He's been degraded to a silent observer of things, without a voice. Bellatrix is the one who's in charge currently, directly under the Dark Lord. Ideal role models for their child. It still sounds surreal, even though he can see the fruit of that liaison every single minute of every single day. He isn't sure whether the rest of the crowd knows the real identity of the kid, but he suspects they were fed some convenient lie. It would be too dangerous to expose too many people to the truth.
And the truth is alive and well. Narcissa often has a headache, so he's left to take care of it on his own. It cries as every other child; it demands food, changing, protection, a parent's embrace, as every other child. But when he looks in its eyes all he can see is a spore of enormous power, hiding behind the veil of darkness. He isn't willing to admit it even to himself, but it scares him. Nothing good ever comes from powerful children; besides, he's far beyond caring about anything but the survival of his family, consisting strictly of three people and not a single person more or less. The kid only means trouble on an already patchy and winding road to getting out of it alive; another problem during the fight for their lives.
He can give it food and protection - at least for now; he can change its diapers - luckily magic enables him to do that without getting his hands dirty, in both literal and metaphorical ways; but he won't give it any fondness of embrace. Not now, not ever.
When he picks it up, it doesn't gurgle or make any other sound infants usually do, but gives him a look of wisdom and threat that chills him to the bone. It doesn't surprise him the kid isn't normal, but how far beyond normal it can be put is bewildering. "Extraordinary" would be a compliment, so he doesn't use it to describe the thing. But in a way, it is extraordinary.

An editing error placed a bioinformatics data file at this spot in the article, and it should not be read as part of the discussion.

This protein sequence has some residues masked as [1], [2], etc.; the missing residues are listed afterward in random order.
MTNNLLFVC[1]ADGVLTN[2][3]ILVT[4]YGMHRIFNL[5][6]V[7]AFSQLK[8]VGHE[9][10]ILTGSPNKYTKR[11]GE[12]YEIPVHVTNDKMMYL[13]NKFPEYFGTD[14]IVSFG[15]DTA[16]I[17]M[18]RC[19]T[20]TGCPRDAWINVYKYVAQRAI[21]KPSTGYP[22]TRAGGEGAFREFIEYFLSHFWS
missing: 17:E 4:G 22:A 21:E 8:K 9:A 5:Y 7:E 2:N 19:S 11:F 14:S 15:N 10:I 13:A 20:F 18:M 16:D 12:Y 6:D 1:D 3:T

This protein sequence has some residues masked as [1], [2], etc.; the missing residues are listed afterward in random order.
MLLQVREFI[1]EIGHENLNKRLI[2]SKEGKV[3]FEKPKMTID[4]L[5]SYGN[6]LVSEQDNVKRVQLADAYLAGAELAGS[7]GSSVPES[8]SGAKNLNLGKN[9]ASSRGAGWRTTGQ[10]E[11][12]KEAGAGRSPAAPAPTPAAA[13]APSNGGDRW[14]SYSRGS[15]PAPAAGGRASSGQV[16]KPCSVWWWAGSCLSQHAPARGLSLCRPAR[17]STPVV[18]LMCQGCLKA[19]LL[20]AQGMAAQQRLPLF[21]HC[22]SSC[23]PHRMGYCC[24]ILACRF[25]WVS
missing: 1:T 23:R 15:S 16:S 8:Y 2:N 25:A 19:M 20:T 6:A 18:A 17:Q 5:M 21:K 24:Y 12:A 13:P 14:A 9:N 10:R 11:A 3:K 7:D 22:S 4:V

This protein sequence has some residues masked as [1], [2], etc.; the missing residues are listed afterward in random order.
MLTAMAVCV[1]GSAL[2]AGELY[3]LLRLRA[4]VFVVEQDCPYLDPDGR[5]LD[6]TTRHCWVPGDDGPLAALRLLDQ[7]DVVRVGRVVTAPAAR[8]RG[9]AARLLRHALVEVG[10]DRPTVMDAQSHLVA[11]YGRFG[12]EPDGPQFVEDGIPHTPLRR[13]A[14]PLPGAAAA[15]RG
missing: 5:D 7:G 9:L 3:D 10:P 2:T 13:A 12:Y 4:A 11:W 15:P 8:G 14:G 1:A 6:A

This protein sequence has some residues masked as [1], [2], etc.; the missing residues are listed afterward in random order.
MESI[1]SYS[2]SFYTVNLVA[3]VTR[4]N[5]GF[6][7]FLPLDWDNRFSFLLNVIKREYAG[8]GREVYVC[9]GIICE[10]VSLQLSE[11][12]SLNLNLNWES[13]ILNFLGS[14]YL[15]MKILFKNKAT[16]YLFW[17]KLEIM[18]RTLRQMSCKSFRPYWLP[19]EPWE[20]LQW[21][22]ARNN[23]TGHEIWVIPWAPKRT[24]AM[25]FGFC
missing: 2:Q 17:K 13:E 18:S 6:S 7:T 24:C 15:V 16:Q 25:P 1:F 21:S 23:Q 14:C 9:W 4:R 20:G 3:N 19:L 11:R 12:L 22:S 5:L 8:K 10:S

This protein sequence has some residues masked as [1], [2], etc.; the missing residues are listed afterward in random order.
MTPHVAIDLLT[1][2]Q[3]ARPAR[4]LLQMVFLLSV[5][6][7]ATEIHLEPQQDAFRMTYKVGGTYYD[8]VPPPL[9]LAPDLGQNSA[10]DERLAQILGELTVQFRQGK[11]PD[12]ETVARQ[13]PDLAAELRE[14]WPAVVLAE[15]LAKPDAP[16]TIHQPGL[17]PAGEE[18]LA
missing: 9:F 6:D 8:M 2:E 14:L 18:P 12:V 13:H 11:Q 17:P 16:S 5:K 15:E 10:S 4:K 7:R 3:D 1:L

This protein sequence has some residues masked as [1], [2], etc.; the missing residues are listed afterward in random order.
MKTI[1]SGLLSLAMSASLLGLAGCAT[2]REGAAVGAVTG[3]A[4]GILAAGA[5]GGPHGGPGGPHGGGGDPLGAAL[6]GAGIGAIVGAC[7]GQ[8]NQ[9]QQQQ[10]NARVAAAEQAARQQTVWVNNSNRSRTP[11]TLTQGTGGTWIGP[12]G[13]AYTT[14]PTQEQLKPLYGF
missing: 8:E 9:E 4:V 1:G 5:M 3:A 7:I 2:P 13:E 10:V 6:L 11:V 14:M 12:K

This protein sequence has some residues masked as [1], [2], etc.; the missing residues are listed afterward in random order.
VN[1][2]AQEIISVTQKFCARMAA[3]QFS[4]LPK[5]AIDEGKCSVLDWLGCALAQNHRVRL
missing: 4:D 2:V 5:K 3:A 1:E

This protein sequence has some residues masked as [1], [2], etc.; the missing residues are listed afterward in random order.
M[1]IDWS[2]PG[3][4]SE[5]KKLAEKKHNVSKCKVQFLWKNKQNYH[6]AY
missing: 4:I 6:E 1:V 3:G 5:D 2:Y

It squeezes his hand and smiles, which suddenly increases his heart rate. He doesn't know why exactly - is it a trace of fatherhood feelings combined with memories and longing for his own son? Is it fear? Guilt? Or maybe, in a way, compassion for the child who will never know anything positive in its entire life?
Because no matter how this war will end, the kid is doomed. Cursed, even.
The nightmare is over, but she's still here, orphaned and alone.
Smiling and gurgling, she looks at Narcissa joyfully. The woman tries to smile back, but it's difficult; she immediately feels guilt and sadness overwhelming her. Delphi's parents lost the war and Narcissa lost her sister. Of course there is grief, there is pain coming from the loss. But she would be lying if she said she isn't relieved Voldemort didn't win. The world might not look their way right now and it may as well never look like it again; however, that's not what matters. What matters is that they are alive and free. They have rebelled and thanks to that Lucius will escape Azkaban. They all can be together in their home again, unharried by anything, living their lives in a kind of a powerful seclusion, like they used to before.
Although she knows nothing will ever be like it used to.